When the Korean government announced the biggest-ever hike in cigarette prices last year, smoker and artist Kim So-cheol and his friends decided to take action: They decided to make cigarettes on their own.
They planted seeds of the two most popular tobacco plants ― Virginia and Burley ― on the rooftop of Kim’s small house in Mapo-gu, western Seoul. In four months, the plants grew as tall as Kim.
“It started as a response to the government’s decision to raise tobacco prices,” Kim told The Korea Herald in an interview last week at his studio.
The artist, who “smokes three to five cigarettes a day,” wanted to demonstrate his opposition against the government, he said.
Virginia tobacco plants grow on the rooftop of Kim So-cheol’s studio in Mapo-gu, Seoul. Courtesy of the artist
“There is nothing wrong about raising tobacco prices to increase tax revenue. But the problem is that the decision was made to gather more taxes from working-class smokers before they make any move to impose higher taxes on the rich and big corporations,” he said. Kim studied art at the University of Wisconsin-Madison in the U.S. and majored in printing at Seoul National University.
Following the 2,000 won ($1.70) increase per pack, which took effect on Jan. 1, tobacco prices in Korea rose to 4,500 won on average. The stated purpose of the price hike ― the biggest yet ― was to reduce the country’s smoking rate, but many speculated the primary reason was for the government to increase its tax income.
Many smokers complained and some quit smoking.
But Kim thought of making his protest a fun, participation-based activity. “I imagined it to be like kimjang ― the group kimchi making,” said Kim.
Participants make cigarettes in the tobacco workshop run by Kim. Courtesy of the artist
Following the recipes he found from books and the Internet, he picked fresh tobacco leaves and cured and aged them in a humid environment at a temperature of 50 degrees Celsius. Then, the leaves were left in the shade for two weeks to dry. They were rehydrated and soaked in rum, pressed, ground and roasted until they were ready to be put into cigarette filters.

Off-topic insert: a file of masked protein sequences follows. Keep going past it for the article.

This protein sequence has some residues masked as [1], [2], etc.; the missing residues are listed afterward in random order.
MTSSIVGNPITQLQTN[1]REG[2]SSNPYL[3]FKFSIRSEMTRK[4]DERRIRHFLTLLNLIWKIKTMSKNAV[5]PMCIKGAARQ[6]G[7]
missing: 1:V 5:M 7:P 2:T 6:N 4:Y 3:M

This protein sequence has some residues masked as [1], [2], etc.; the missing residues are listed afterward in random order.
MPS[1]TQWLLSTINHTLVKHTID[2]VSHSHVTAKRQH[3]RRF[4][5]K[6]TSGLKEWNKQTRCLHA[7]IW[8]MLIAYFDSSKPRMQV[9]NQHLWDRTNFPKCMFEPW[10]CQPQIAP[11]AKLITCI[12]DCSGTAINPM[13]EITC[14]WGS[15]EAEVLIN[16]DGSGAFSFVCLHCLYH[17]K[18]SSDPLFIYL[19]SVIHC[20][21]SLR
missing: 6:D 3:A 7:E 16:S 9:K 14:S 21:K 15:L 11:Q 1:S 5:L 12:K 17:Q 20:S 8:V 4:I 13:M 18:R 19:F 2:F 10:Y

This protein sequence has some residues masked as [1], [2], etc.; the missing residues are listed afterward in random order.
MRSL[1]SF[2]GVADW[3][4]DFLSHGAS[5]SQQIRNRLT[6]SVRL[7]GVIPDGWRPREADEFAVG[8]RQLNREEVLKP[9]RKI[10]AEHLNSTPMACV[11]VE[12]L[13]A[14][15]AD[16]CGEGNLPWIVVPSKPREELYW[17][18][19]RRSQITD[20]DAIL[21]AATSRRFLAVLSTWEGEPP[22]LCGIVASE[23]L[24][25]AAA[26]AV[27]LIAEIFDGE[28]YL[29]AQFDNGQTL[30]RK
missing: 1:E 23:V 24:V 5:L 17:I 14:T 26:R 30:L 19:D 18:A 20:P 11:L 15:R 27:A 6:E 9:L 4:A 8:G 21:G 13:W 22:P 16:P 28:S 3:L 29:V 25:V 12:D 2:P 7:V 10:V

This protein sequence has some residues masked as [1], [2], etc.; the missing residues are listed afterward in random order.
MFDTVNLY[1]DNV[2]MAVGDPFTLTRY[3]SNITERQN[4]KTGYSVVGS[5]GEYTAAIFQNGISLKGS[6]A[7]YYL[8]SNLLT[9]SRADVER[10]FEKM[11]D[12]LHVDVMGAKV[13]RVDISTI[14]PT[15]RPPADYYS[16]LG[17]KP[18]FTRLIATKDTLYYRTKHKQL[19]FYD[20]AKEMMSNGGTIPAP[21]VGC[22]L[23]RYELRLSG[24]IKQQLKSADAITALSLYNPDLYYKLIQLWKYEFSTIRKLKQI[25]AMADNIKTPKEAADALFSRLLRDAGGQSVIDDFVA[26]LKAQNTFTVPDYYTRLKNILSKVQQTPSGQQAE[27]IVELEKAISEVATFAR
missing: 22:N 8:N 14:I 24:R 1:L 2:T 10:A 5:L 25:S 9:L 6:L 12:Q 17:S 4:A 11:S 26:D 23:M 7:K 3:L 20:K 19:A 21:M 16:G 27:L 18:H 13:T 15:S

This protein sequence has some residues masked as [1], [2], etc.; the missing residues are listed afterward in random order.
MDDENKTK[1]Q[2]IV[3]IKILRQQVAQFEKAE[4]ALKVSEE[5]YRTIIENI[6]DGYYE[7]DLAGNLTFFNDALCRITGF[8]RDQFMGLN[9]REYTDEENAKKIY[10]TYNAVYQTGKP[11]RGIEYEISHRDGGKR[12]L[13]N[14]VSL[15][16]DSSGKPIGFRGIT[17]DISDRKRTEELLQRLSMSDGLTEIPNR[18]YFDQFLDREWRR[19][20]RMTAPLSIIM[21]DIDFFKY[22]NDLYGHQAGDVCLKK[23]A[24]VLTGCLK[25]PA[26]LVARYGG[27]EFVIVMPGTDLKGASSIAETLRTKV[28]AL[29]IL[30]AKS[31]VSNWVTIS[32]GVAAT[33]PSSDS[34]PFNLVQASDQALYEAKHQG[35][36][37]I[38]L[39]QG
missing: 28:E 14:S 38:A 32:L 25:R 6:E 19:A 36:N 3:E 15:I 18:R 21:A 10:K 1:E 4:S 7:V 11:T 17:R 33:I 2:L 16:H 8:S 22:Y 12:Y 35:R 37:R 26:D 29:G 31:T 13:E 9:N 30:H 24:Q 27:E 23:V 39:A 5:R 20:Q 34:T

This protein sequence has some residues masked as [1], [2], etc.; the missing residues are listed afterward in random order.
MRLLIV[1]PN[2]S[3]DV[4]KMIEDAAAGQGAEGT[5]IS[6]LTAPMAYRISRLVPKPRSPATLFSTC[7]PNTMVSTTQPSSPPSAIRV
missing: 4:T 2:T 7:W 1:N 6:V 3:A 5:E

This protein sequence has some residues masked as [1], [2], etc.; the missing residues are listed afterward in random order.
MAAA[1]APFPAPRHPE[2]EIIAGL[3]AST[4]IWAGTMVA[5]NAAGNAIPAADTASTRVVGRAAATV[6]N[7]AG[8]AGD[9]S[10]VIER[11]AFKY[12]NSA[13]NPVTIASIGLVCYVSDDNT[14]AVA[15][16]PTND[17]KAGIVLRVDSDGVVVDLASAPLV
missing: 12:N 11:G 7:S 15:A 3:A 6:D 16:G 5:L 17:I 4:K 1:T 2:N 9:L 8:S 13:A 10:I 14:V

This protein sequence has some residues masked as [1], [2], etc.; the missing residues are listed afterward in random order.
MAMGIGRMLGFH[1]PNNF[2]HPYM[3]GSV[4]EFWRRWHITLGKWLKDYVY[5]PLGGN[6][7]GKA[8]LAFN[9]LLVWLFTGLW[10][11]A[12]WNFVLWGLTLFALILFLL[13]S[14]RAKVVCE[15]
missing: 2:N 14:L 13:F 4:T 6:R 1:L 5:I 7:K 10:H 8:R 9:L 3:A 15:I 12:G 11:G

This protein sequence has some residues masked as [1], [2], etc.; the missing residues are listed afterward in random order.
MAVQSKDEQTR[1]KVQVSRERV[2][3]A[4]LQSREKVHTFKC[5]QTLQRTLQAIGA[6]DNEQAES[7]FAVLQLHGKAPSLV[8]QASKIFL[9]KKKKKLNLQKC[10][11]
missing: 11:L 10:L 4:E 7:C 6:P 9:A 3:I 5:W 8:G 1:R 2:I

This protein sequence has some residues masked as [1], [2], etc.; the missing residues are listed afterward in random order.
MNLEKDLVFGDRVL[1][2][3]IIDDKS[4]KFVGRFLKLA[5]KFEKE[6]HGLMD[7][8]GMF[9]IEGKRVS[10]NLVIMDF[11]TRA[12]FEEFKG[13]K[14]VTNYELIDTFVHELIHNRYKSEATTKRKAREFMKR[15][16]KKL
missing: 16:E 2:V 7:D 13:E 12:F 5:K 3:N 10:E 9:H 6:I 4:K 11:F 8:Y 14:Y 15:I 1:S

After several rounds of trial and error, he found the right temperatures and time to draw the best taste. The procedure can take up to two or three weeks. The cost of making a cigarette this way is about 20 won each, Kim said.
Kim finally turned cigarette making into an official public art project. Thanks to financial support from the Seoul Foundation for Arts and Culture, it became an art exhibition titled “The Start is Cigarette.” He is holding cigarette-making workshops on Mondays and Saturdays until Oct. 11.
“Many of the participants are smokers, but there are also nonsmokers who are interested in cigarette making itself,” said Kim.
A participant in her 40s said she has stopped buying cigarettes from the supermarket since the government raised cigarette prices. She buys ready-made tobacco leaves and papers and rolls her own cigarettes.
“There were many people who quit smoking for a political reason, or some people chose to do ‘resistant smoking’ against the government’s decision,” she said during the workshop last week.
Meanwhile, the cigarette price hike has proved to be an effective way to increase tax revenues. According to the Korea Taxpayers Association, cigarette taxes collected during the first half of this year stood at 4.3 trillion won, compared to 3.1 trillion won from the same period last year.
Kim took a survey of participants after the workshop about whether they were willing to continue to participate in the cigarette making.
“I plan to turn this into a cooperative organization. I think the collective action can make a voice against the government and companies,” Kim said.
“It’s an experiment to find out whether the collective voice can have an influence on social issues.”
For more information, contact firstname.lastname@example.org or visit facebook.com/begins.tobacco.
By Lee Woo-young (email@example.com)